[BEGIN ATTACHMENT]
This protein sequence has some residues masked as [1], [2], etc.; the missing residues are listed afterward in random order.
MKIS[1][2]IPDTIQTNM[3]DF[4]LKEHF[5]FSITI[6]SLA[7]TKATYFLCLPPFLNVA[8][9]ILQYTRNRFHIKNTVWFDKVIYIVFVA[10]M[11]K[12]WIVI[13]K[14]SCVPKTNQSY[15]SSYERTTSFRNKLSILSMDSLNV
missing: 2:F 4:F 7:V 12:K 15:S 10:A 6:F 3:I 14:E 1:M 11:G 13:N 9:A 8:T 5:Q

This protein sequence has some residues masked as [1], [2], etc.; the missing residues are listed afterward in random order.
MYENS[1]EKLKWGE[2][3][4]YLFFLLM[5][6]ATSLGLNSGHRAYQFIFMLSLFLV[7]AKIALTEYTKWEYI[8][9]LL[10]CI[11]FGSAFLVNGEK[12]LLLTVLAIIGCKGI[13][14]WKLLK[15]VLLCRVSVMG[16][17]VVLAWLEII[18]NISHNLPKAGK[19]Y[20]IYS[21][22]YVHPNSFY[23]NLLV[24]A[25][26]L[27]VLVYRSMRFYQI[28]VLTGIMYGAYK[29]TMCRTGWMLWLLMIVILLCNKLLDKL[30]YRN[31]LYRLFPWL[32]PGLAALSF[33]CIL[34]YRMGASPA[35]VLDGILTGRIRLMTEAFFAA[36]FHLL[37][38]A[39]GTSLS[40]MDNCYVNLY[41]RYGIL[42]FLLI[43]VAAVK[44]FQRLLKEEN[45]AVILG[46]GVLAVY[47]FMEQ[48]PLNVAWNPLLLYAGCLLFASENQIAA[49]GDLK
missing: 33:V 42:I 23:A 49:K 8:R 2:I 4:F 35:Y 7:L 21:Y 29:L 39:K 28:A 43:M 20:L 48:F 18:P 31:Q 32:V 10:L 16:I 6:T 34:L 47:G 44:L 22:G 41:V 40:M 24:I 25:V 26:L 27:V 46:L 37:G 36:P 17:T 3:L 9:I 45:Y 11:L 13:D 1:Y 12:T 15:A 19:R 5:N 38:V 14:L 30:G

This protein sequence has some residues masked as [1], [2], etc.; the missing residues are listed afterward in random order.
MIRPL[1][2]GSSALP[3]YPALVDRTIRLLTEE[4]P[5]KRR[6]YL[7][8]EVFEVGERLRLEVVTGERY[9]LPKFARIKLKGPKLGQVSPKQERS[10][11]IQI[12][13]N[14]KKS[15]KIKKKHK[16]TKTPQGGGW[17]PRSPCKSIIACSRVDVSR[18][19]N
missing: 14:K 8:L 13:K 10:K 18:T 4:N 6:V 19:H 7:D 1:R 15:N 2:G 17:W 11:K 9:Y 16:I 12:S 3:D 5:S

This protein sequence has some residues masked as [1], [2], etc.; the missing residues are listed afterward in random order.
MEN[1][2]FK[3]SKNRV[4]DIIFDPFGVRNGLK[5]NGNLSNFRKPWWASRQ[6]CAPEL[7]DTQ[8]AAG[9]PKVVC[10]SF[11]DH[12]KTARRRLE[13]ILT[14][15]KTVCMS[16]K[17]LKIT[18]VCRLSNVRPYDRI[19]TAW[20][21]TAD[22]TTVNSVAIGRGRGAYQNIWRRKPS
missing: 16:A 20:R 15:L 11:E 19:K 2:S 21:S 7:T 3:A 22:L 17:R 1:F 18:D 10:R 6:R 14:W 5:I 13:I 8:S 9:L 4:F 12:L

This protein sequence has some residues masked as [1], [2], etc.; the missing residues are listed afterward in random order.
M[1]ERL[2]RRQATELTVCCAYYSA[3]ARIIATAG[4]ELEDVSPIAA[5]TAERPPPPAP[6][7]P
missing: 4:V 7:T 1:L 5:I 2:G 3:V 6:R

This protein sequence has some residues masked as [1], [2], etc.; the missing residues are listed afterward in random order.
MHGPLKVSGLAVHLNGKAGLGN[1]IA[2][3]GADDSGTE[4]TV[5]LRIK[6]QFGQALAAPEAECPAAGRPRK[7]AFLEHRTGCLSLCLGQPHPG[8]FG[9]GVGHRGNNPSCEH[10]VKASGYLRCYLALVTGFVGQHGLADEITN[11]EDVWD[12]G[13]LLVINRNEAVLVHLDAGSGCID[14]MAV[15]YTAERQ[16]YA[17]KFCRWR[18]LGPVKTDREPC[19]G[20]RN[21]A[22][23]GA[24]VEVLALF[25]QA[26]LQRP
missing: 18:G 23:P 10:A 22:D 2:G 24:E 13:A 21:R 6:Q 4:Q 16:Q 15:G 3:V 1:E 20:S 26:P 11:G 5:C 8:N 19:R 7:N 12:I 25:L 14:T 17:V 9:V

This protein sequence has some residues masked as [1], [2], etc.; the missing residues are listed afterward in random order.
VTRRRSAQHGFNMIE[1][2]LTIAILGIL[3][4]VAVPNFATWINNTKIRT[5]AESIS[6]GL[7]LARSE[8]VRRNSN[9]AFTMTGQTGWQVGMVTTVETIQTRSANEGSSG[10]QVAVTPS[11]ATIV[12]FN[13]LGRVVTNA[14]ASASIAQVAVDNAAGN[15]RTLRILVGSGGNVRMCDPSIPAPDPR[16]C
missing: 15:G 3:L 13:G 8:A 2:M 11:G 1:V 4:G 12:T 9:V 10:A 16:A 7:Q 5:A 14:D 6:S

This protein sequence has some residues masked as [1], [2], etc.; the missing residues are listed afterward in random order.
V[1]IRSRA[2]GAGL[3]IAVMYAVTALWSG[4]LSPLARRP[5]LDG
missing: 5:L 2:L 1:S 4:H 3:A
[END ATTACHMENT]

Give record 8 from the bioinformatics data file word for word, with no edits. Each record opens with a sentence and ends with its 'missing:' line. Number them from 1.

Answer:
This protein sequence has some residues masked as [1], [2], etc.; the missing residues are listed afterward in random order.
V[1]IRSRA[2]GAGL[3]IAVMYAVTALWSG[4]LSPLARRP[5]LDG
missing: 5:L 2:L 1:S 4:H 3:A